What sources of protein do you consume? A. I consider myself a vegan, but it has happened that a piece of goat’s cheese or egg or something has crossed my plate and I did not spit it out in defiance of a food rule. I most certainly go out of my way to avoid animal products of any kind and would love to see more people do the same. My protein sources are greens, seeds and occasionally nuts. Q. Do you supplement B12? A. I don’t even know if I get “enough” protein or B12. Maybe I get too much? I eat what I want when I want and don’t calculate or even really care whether it is “nutritionally complete” according to somebody’s textbook and nutritional pyramids. I have no reason to believe I’m missing anything and suffer no ill health effects, so I don’t calculate or pay attention to these things. Perhaps if something came up for me, I would look into it more. Until then, I just smile and enjoy the adventure. Q. Do you feel that it’s imperative that human beings consume a high raw diet? A. “Imperative?” I’m not sure how I feel about that word. I think it makes sense for all the right reasons. When you say “human beings” I wonder how many of us consider the members of this species who cannot afford the luxury of considering whether “a high raw diet” is appropriate or not. I work with tens of thousands of women all over the world and it saddens me to see the amount of attention we put on food. The burdens of guilt we carry for nibbling on nacho chips or donut holes would vanish quickly if we stopped to consider the fact that there are 16,000 children a day dying of hunger-related causes. I think it’s imperative that we strive to live more sustainable lives, learn how to grow our own food and treat each other with love, kindness, dignity and respect–no matter what we eat. Q. Why did you make the change to a raw foods diet? A. Because I’m a curious little critter who loves a wild adventure. I was training for a marathon and had a day care with 9 two-year olds in my home. I had more energy than anyone else I knew at the time. I had no health issues, but once I had gone three days on raw food, I knew that I would never go back. My skin got softer, my tummy got a bit smaller and I noticed less water retention. That was enough for me. It’s been 8 years since. I guess vanity won me over. Q. What are the most significant changes that you have noticed in your life? A. I am more aware of my consumption and the impact my choices have on the environment. I am more aware of what’s going on in my body and how specific foods affect me. I am more able to have a positive impact on the health and well-being of others around me. Q. What are the 5 most important tips you would give aspiring raw foodists? A. 1. Be gentle with yourself. Always. 2. Make change on a gradient that is comfortable and realistic for you. 3. When you simplify your foods, your body will tell you more than any goji berry eatin’ “guru” out there. 4. Stress and guilt are toxic, too! Don’t have any of it. 5. The one thing more important than fancy equipment, expensive ingredients and gourmet recipe books is SUPPORT! Find a community and call upon it for help.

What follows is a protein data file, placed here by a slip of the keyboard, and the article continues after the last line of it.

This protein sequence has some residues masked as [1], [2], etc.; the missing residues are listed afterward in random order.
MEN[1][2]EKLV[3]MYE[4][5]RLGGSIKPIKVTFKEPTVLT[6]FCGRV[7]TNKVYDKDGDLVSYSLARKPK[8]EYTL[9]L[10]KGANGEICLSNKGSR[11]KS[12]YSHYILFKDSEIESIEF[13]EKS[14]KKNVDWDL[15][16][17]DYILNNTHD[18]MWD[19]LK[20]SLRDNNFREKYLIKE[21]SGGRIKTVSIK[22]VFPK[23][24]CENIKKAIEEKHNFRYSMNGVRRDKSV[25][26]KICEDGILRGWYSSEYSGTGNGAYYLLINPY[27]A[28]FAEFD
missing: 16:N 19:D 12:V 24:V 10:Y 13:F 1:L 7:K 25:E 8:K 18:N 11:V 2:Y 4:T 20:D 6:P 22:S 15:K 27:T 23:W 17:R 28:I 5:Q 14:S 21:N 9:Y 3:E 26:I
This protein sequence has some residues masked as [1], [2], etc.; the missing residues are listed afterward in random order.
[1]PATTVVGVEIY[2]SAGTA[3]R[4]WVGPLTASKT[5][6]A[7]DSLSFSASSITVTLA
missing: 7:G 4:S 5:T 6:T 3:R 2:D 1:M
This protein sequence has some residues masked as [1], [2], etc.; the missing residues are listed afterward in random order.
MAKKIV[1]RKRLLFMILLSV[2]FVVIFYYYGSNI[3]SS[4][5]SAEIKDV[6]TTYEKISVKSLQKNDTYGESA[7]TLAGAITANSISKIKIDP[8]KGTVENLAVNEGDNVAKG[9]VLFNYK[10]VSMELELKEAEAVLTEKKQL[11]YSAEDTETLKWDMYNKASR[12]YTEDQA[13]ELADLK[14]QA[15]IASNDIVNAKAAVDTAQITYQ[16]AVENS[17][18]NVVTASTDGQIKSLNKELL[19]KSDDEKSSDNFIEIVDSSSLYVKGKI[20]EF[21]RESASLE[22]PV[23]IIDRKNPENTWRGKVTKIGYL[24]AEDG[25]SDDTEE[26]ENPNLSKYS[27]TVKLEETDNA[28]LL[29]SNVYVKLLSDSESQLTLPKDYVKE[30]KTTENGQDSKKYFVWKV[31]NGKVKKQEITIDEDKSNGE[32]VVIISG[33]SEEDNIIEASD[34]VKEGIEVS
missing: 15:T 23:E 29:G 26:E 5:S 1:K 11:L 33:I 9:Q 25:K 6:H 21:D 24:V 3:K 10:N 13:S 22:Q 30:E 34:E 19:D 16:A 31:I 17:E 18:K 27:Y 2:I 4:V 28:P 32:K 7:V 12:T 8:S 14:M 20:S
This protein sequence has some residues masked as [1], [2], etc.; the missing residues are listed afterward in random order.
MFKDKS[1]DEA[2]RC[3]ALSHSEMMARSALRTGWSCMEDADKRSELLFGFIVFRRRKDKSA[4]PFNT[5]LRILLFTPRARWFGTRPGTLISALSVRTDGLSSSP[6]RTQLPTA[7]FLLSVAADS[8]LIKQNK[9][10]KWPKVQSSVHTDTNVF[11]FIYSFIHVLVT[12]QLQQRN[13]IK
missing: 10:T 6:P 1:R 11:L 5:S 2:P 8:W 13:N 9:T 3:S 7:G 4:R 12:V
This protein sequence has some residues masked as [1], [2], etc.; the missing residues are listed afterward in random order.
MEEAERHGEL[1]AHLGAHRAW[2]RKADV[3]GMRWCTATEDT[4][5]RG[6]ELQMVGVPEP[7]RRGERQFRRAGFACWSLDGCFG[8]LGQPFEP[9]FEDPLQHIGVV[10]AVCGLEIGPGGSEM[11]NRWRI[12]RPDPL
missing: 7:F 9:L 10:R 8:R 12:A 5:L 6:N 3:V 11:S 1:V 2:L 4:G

It can be hard to be 100% raw, 100% of the time. Even many raw “gurus” aren’t 100% raw themselves! So how do you know when – and how – to make cooked food compromises, while still keeping foods fresh and healthy? Tune in and listen to a teleseminar interview with Author, Therapist, and Wellness Chef LindaJoy Rose, Ph. D, and learn all about Raw-Fusion and The Art of Making Healthy Cooked Food Compromises for High Raw Food Families! This call will take place LIVE on Friday, November 18th, at 11:00am EST If you missed the live call, don’t worry — this call will be recorded and available to listen to at any time. But if you’d like to participate in the live call and have an opportunity to ask your questions, then this is your chance! Click HERE to tune in and listen TODAY!